Doug Wolter: The new NFL: The 'Look at Me League'

I have a funny little rule regarding on-field football celebrations: If high school kids shouldn't do it, then NFL players shouldn't either.You know how it is in high school. Spontaneous celebrations are fine, but attempts to draw attention to on...

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I have a funny little rule regarding on-field football celebrations: If high school kids shouldn’t do it, then NFL players shouldn’t either.
You know how it is in high school. Spontaneous celebrations are fine, but attempts to draw attention to one’s self are another thing entirely. I’m one of those stick-in-the-muds who believe that spiking the ball in the end zone is cool, but gyrating the hips while doing it is going too far.
Call me old-fashioned. I admit it.
Which brings me to the National Football League. For years, NFL honchos have piloted what malcontents have termed the “No Fun League” because it frowned upon certain kinds of player celebrations. It was, admittedly, an almost impossible task to police these things, because no one really knew where to draw the line.
And it didn’t stop people from drawing comparisons to The Taliban.
So finally, in time for the 2017 season, the league has relaxed its celebration rules assuring that “fun” will return to the NFL once again (as if the games themselves aren’t entertaining enough).
My prediction is that controversies will continue. After all, the rules have been “relaxed,” not eliminated. Players still won’t be allowed to do “suggestive” dances. When demonstrations cause the game to be delayed, or are meant to demean or embarrass opponents, flags will fly.
Already, however, gray areas are being exposed.
The NFL says celebrations involving imaginary weapons are verboten, but cornerback Josh Norman is already complaining, saying his bow-and-arrow schtick is harmless and should be given a free pass.
“You can shoot a cannon in a stadium (Tampa), or you can shoot a musket in a stadium (New England),” Norman explains.
I just wish NFL players would learn to grow up a little bit. I mean, some of these guys practice their celebration routines in their off hours. After they go home at night, they lie awake in bed thinking not about the playbook but about new celebrations to debut. This is the kind of thing you should expect from a boy band, not from grown-ups.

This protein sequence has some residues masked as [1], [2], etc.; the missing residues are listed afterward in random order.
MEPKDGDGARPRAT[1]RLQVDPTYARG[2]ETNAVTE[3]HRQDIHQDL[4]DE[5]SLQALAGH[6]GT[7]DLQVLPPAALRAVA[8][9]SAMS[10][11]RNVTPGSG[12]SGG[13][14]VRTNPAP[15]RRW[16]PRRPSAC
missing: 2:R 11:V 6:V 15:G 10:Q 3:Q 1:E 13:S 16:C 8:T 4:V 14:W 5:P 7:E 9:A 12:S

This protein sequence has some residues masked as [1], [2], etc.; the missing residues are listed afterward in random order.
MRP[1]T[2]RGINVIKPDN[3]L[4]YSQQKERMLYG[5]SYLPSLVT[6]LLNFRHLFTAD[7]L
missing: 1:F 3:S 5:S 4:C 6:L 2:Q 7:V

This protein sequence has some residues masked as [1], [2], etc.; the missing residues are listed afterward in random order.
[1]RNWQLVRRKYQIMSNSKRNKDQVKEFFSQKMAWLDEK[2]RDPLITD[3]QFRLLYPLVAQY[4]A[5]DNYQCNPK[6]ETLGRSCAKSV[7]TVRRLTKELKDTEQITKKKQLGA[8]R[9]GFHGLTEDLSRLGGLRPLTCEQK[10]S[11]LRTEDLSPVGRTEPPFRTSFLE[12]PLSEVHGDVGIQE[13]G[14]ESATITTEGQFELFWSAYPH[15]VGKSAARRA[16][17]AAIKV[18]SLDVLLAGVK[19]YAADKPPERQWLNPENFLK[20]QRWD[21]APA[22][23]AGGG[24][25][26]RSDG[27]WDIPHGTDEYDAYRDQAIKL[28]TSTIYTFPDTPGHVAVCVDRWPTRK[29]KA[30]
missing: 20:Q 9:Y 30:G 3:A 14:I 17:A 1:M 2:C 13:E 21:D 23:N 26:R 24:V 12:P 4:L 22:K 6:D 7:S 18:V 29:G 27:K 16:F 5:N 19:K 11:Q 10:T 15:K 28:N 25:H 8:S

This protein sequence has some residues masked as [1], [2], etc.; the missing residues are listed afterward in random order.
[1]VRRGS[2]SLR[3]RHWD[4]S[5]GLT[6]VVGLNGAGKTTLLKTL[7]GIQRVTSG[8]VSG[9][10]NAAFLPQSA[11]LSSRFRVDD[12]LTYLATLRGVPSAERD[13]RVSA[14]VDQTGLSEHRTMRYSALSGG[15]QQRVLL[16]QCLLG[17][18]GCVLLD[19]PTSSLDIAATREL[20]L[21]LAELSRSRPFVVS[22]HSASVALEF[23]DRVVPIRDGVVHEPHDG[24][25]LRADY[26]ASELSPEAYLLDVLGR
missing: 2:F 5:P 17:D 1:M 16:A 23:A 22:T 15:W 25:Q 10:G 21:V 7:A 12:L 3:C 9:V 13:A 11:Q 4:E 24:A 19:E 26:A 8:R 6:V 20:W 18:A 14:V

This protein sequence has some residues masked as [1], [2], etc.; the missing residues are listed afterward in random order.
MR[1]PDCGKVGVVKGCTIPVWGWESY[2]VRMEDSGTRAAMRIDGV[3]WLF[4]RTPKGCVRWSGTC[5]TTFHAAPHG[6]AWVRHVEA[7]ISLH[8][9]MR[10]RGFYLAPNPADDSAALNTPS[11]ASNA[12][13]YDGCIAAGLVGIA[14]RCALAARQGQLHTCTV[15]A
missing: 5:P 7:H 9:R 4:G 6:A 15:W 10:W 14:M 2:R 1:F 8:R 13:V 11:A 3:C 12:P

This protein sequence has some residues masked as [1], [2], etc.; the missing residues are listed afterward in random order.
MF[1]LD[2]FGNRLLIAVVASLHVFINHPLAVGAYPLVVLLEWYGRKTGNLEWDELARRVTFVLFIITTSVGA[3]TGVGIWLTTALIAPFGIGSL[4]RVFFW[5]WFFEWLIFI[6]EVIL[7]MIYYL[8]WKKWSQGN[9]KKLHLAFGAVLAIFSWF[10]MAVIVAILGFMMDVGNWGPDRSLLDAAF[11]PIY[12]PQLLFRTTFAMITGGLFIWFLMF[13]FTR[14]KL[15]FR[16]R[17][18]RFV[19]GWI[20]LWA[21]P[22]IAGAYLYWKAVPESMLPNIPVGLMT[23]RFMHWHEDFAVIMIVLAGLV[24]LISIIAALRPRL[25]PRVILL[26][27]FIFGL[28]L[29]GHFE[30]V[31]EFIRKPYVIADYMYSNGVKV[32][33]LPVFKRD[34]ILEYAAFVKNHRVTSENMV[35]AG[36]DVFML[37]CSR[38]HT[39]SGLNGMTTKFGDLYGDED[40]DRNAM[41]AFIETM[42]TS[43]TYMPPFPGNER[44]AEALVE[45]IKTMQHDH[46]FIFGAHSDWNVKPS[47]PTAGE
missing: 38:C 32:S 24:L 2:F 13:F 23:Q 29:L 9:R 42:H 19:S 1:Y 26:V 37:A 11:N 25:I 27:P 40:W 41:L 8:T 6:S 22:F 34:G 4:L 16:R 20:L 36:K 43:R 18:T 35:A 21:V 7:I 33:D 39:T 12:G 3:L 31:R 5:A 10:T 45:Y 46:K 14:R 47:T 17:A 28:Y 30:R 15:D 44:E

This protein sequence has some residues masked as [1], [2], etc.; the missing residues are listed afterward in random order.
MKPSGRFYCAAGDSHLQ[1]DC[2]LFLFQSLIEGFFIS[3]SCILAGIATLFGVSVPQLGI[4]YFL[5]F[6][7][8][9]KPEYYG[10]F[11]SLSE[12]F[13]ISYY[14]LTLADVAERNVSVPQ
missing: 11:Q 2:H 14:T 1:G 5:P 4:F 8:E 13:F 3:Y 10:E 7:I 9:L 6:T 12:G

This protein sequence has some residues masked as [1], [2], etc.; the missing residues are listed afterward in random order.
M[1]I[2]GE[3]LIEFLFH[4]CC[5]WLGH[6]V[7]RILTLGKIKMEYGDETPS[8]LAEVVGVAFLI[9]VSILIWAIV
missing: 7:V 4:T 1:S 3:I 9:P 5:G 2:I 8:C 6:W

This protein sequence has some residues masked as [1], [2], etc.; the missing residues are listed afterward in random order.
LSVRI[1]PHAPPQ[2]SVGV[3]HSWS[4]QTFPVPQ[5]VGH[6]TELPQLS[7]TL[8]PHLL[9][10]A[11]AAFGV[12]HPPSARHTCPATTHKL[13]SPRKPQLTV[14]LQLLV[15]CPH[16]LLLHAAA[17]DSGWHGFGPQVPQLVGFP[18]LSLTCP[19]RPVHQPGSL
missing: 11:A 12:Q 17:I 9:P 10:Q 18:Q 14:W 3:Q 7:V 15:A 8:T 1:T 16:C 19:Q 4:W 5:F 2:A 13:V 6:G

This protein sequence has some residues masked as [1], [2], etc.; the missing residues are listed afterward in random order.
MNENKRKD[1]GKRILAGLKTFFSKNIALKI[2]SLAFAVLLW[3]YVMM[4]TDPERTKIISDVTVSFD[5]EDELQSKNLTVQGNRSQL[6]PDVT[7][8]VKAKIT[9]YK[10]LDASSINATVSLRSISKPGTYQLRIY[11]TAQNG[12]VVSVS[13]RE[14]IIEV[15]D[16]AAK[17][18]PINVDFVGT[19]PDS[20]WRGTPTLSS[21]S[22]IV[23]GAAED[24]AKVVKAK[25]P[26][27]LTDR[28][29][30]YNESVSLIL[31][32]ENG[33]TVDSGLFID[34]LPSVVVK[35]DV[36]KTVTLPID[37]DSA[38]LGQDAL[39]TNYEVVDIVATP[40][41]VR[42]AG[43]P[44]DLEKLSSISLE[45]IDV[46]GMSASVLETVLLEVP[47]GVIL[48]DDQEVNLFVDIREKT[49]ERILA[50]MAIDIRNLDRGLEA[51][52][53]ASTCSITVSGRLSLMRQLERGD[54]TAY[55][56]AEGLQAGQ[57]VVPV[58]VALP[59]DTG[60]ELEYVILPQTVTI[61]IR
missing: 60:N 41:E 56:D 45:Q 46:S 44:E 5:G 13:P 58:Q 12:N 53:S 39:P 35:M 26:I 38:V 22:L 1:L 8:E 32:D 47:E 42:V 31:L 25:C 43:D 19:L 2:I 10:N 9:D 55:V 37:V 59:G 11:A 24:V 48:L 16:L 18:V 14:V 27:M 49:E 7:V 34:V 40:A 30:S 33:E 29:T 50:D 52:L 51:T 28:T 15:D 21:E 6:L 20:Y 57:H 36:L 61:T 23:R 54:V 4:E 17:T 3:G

I strongly suspect that there are many more stick-in-the-mud fans like me, and that there are many football coaches, too, who wish players behaved more professionally.
So naturally I spoke with longtime Worthington High School grid coach Denny Hale on Monday, asking his opinion. Sure enough, I knew I could count on Denny to be old-school.
“I’ve never been a fan of (player demonstrations),” he said. “I’ve always thought that if you score a touchdown, make it seem like you’ve been there before.”
He adds, “Everything is me, me, me with this celebration stuff. And here they’re playing a team sport which should be about team.”
Personally, I chuckled when I saw part of the relaxation letter Commissioner Roger Goodell sent to the players. “We know that you love the spontaneous displays of emotion that come after a spectacular touchdown,” he said, in his typically dissembling way.
Indeed, we all know that players love their “spontaneous displays” after every “unspectacular” touchdown, too. And after many other unspectacular plays. We still get the occasional linebacker who jumps up and down pointing to himself after getting a sack -- in the fourth quarter with his team trailing 34-7.
Surely there are high school players, said Hale, who are influenced by what they see in the NFL. “They see their hero celebrate like crazy, and they think it’s OK for them to do that, too,” he said.
Sigh. What a pity that you can legislate class in high school but not in the pros.

Doug Wolter joined the Worthington Globe in December of 1983 as a sports reporter. He later became sports editor, and then news editor and managing editor. In 2006 he moved to Mankato with his wife, Sandy, and served as an editor at the Mankato Free Press. In 2013 he and Sandy returned to Worthington to take up the job of sports editor at The Globe, and they have been in Worthington since.

Doug can be reached at
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